On our layover day, we continued on up to Rubicon Lake and then set off cross-country to reach the saddle to the southeast in hopes of a nice view overlooking Emerald Bay.  Unfortunately, thunderclouds started coming in and we had to bail out before we could get to the overlook.  On our way back down, we were caught in a surprisingly heavy hail storm and then had to dash down off the heights in the rain as the thunder and lightning approached.  We returned to camp pretty soaked and moved everything a few hundred feet to a better location to wait out the storm.  Happily the rain let up before the sun set for the day.

Fantastic night skies too, with no moon!

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Landslides and Rope Climbs in Nisene Marks

 

Darlene and I made another attempt to hike out to Five Finger Falls in The Forest of Nisene Marks State Park on Friday, which we’ve intended to do on numerous occasions.  This time we discovered that the Aptos Creek Trail was officially closed beyond the marker sign for the Loma Prieta Epicenter historical sign due to trail damage from a bunch of severe landslides.  We forged on anyway to see how far we could get and found that other folks had set up ropes here and there to make it a little easier to traverse what was left of the trail.  However, we ran out of time again and decided to turn back after climbing the switchbacks at the midway point.  Someday we’ll get out to those falls!

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A Little Tour of Apple Park

Over a few summer weekends, Apple is allowing employees to bring friends and family to visit the new Apple Park campus and Stan invited several of us to get a little tour of this beautiful and amazing environment.  Thanks, Stan!!

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Butterfly Eruption in Tahoe

There’s a massive eruption of butterflies in Tahoe this week – there are swarms of them all over the place, including on the highways and the trails around Tahoe.  According to this news report, they’re the California Tortoiseshell Butterfly and there may be millions of them around the lake right now.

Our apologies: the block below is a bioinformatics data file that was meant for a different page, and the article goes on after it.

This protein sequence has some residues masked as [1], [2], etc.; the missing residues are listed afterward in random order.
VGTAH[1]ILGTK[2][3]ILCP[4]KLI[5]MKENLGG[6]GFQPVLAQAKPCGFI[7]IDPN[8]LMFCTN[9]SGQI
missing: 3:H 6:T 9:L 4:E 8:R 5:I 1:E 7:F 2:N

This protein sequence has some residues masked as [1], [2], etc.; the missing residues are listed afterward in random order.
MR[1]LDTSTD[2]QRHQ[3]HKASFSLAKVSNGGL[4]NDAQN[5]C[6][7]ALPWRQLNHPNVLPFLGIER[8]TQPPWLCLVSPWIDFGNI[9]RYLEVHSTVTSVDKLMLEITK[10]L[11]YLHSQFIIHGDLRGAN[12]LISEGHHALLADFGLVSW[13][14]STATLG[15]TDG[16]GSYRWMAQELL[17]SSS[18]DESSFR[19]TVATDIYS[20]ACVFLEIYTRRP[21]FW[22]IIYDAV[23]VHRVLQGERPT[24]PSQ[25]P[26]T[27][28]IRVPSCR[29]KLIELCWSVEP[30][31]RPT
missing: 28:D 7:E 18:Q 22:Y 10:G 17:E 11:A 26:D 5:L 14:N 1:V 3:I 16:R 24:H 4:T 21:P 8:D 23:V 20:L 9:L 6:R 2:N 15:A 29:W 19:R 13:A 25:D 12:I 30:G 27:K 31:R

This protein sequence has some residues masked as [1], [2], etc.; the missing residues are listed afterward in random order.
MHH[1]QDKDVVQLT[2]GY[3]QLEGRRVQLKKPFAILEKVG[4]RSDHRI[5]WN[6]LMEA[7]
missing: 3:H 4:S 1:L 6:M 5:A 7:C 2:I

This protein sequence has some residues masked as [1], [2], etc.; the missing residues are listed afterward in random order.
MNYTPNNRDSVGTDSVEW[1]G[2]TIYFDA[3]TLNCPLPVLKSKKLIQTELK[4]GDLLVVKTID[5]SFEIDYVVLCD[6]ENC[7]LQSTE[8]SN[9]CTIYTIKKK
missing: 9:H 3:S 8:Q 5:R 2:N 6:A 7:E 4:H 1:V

“It is pretty phenomenal,” said Tahoe Institute of Natural Science (TINS) Executive Director Will Richardson, Ph.D. “It’s exceptional. I have not seen a flight quite like this before.”

Here’s some video I recorded in slow motion while mountain biking the Sawtooth Trail near Truckee yesterday:

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Early Summer Gaming

 

Lots of gaming over the first half of the summer already: Darlene and I started Pandemic Legacy Season One in the early spring, and things were going pretty smoothly with my pilot/medic Hudson and Darlene’s quarantine specialist Zoe, despite the plot twists over the course of the game year.  Glenn and Michele even joined us for an episode, though Michele’s character turned out to be a traitor against all of humanity – we should have known – or at least Glenn should have warned us!  Anyway, despite the rioting in parts of North America and Eastern Asia, and the loss of some medical centers (including the CDC headquarters early on), things were more or less under control with no total failures… that is until October and November came around.  (Hence Darlene’s convincing sad face above.)  But ultimately, we persevered through December and the world was saved from ruin!

Darlene and I also enjoyed trying Memoir’44, the simple but engaging WWII battle simulation game and the new, deck-building race game of The Quest for El Dorado (safari hat not included).  I introduced Darlene to Suburbia and Suburbia Inc and we worked to partially solve the connected crimes in the second chapter of  the “Power Behind” scenario from Chronicles of Crime.

At Nacho’s place and the local library, we had an epic game of Cutthroat Caverns, a few games of the ever popular Quacks of Quedlinburg, the challenging Tiny Towns, the fantastic open trading game Chinatown, the surprisingly fun Wits and Wagers trivia-based betting game and I finally got Container: 10th Anniversary Edition to the table and it was well received – the huge container ships are amusing to move around but it’s just too bad that the artwork is so incredibly dull.  I was introduced to the very pretty bird-themed Wingspan, which I though was just okay – it seemed to lack an exciting build up or pay off to getting your game engine going.  Darlene enjoyed A Feast for Odin (which I have yet to try), while I taught classic Cosmic Encounter to Nacho, Dan and Elizabeth.